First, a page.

John Lennon once sang, "Nobody told me there'd be days like these." I'll bet no one told him that on his way home one chilly December night he'd be shot dead, that's for sure. Despite terror warnings here in good ol' Germany, people are still flocking en masse to the Christmas Markets - a perfect target for any evil-doers. Why not? No sense living in fear of the threats that are known to us, when some random crazy dude could show up on your doorstep and blow your head off. So yeah, I'm pretty pissed off that Mark Chapman took John Lennon away from us 30 years ago today. What irks me even more is that he did it on my friend Steve's birthday. Rude.
Today is Halloween. Last night in Frankfurt there was a huge party, mostly attended by the ex-pat community. Ze Germans do Halloween all wrong anyway (forgive them, they know not what they do). Most believe that you are supposed to dress up like something "gruselig" (creepy, scary, gross, blood-curdling), but in fact, we all know you can be whoever you want on Halloween. Several Germans at the party last night chose to just be themselves. Where's the fun in that?
Some of my costumes in the past have included a milk-maid (whatever, I was a weird kid), a cat (oh, how original), a geisha, Paloma Picasso (I was going for Natasha from Rocky and Bullwinkle, but that's how it turned out...), Agent 99 from "Get Smart", a victim of domestic violence at a cocktail party, and Pris from "Blade Runner."
This year I was inspired by a recent visit home to Tucson, where I was reminded of the Dia de los Muertos - a huge tradition in the Mexican culture, which is of course prominent in southern Arizona. So I did my best to look like a skeleton, wore my new "All Souls Procession" T-Shirt, and went on my merry way.
I was delighted to discover that nobody could recognize me. Even a good friend walked right past me without suspecting it was me. Her boyfriend and I both had the number 13 on our shirts, and I pointed that out to him without speaking -- he later confessed that he thought I was just some random woman trying to flirt with him. Sorry to disappoint him, I eventually confessed my true identity - but only to a select few.
This is a good way to go through life, I think -- not to show your true self until you've tested the waters for just a bit.
This has always been one of my favorite songs. I can nowhere near begin to emulate its greatness - the intro of the original just gets my heart pounding like nobody's business. Well, this version is probably not going to have that same effect on you - unless you're into out-of-tune guitars and hot rollers.
But speaking of fetishists... "routine bites hard". Even the most die-hard of stalkers give up the chase after a while. It seems this phenomenon has effected Grahamophone's Bad Guitar Channel. After gaining so many new subscribers on YouTube this week, and even a new blog follower who is a perfect stranger to me, someone who I thought to be my biggest fan cancelled his subscription. Well, if as in this case I can gain 14 subscribers for every one I lose, I'm in pretty good shape. You win some, you lose some, but I am not tearing myself apart over this one.
"Yet there's still this appeal that we've kept through our lives."
So - here I am with my hair up in curlers in preparation for a benefit concert in the Naxos Halle in Frankfurt. The Bad Guitar stayed at home....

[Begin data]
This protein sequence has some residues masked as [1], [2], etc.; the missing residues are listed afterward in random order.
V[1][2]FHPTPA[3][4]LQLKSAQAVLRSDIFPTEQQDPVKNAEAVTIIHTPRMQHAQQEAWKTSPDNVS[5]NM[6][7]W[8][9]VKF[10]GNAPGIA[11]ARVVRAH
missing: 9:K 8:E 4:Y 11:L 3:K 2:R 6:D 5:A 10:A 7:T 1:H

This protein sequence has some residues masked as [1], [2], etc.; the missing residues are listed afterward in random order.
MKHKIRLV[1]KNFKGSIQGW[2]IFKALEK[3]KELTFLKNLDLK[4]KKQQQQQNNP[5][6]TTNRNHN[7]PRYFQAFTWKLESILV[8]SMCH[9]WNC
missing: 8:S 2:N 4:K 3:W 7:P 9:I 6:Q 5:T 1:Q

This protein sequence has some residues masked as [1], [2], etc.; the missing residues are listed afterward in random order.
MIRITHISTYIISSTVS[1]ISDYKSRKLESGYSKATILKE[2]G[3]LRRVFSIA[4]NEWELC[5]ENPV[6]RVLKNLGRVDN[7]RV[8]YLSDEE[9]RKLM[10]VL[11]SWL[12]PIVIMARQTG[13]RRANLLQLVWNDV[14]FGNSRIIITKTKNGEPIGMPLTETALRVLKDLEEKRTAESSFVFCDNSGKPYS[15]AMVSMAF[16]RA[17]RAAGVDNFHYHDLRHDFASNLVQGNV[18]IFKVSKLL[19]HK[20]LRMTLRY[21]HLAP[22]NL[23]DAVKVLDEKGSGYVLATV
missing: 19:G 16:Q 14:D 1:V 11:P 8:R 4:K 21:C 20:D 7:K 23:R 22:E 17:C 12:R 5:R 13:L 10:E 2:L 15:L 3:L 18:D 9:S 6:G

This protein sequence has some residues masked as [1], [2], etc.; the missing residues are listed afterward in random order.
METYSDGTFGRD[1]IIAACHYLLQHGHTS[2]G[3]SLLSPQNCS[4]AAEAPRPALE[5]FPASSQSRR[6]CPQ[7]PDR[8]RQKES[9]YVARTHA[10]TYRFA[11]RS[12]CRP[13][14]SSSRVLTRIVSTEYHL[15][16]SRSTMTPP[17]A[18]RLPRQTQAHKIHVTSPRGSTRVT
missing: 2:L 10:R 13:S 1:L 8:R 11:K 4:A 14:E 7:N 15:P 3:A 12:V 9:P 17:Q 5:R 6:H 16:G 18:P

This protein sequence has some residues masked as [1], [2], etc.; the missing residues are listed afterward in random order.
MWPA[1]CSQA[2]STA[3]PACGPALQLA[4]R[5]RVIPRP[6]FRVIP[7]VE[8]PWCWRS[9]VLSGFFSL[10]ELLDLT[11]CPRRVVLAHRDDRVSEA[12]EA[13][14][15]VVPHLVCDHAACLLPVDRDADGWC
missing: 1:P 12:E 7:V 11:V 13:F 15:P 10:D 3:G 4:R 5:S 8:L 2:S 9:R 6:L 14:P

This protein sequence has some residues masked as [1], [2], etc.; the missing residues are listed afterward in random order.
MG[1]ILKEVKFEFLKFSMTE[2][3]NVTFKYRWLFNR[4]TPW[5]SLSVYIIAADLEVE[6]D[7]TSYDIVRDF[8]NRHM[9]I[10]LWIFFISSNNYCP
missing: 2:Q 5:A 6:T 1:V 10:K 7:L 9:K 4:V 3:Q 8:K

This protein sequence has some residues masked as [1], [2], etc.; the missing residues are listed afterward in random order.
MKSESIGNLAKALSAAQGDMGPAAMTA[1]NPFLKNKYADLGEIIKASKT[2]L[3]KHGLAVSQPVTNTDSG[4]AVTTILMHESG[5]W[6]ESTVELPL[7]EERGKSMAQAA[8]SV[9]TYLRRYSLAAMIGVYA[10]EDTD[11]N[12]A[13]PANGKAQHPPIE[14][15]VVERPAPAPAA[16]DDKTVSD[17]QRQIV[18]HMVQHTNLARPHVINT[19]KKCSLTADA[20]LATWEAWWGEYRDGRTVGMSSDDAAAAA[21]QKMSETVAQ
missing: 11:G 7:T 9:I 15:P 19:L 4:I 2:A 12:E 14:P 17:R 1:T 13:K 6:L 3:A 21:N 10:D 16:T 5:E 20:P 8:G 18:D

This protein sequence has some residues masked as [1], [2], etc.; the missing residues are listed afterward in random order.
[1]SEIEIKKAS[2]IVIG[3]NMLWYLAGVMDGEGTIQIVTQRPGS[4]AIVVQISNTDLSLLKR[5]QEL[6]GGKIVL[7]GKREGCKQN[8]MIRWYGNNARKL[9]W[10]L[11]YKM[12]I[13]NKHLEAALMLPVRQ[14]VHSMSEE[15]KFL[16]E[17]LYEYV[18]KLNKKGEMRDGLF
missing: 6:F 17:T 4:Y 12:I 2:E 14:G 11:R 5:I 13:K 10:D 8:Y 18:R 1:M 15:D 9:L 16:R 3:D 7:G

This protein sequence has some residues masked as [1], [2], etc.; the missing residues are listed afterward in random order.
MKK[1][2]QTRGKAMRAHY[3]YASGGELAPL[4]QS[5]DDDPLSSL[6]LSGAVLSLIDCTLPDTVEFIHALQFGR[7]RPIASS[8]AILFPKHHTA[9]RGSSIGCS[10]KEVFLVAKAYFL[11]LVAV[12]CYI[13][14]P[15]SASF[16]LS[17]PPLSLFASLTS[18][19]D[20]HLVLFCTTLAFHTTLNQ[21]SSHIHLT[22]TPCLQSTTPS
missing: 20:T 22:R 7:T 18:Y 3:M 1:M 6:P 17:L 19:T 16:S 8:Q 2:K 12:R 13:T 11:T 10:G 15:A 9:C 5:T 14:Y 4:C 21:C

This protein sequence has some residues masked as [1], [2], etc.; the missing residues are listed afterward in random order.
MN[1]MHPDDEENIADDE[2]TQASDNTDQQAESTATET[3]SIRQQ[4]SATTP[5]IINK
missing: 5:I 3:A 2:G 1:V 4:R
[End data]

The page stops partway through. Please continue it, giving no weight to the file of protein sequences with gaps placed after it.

The grand prize winner (from last month's first and probably last GBGC quiz), Konstantinos Kostis, was nice enough to give me 6 songs to choose from for his request, but in a fit of indecision, I decided to roll them all up into one. Here's what happened. I hope you like it!! Get your headphones ready ...
For those of you who could unfortunately not come to my 40th birthday party, show and jam session, here's a bit of the entertainment. For the first time on the GBGC, I am playing a regular sized guitar, albeit not loudly enough. That doesn't matter, though, since the emphasis was on the words. For the 55 people that were there that night (some of whom even got up on stage to play, too!), thanks for being such a wonderful audience and good company. Let's do this again sometime! (Oh, and special thanks to Norman for filming!!)
Part of being an artist (pronounced "ar-TEEST") is convincing your audience that you are enjoying what you are doing, even if you aren't. Case in point, I had to sing in a wedding last week, and of course the lovely couple picked "All I Ask of You" from Phantom of the Opera . I don't like that song one bit! So the trick is to figure out what other people like about it, and try to go from there. I sang so convincingly, that I practically teared up myself during the blessed event.
"Take Me Home, Country Roads" is another song I don't particularly like to sing nor play, but my stint in a country band forced me to. And, as I promised the winner(s) of my first GBGC Quiz to play their request(s), I again had no choice but to play a song I probably wouldn't otherwise choose for myself.
It was indeed a challenge, which I believe to have successfully portrayed in the deceptive minor chord phrase beginnings and melodic alterations. Still, I think John Denver would've liked it. I took this opportunity to give my other fans another virtual tour of a place I know well - whether I like it or not is besides the point.
So, Tim, the runner-up winner of the quiz, I hereby present to you your request: "Take Me Home, Country Roads" Thanks for playing! Enjoy!
How much time have I wasted being upset over losing something that didn't belong to me? Now ask yourself that same question. Then watch this video.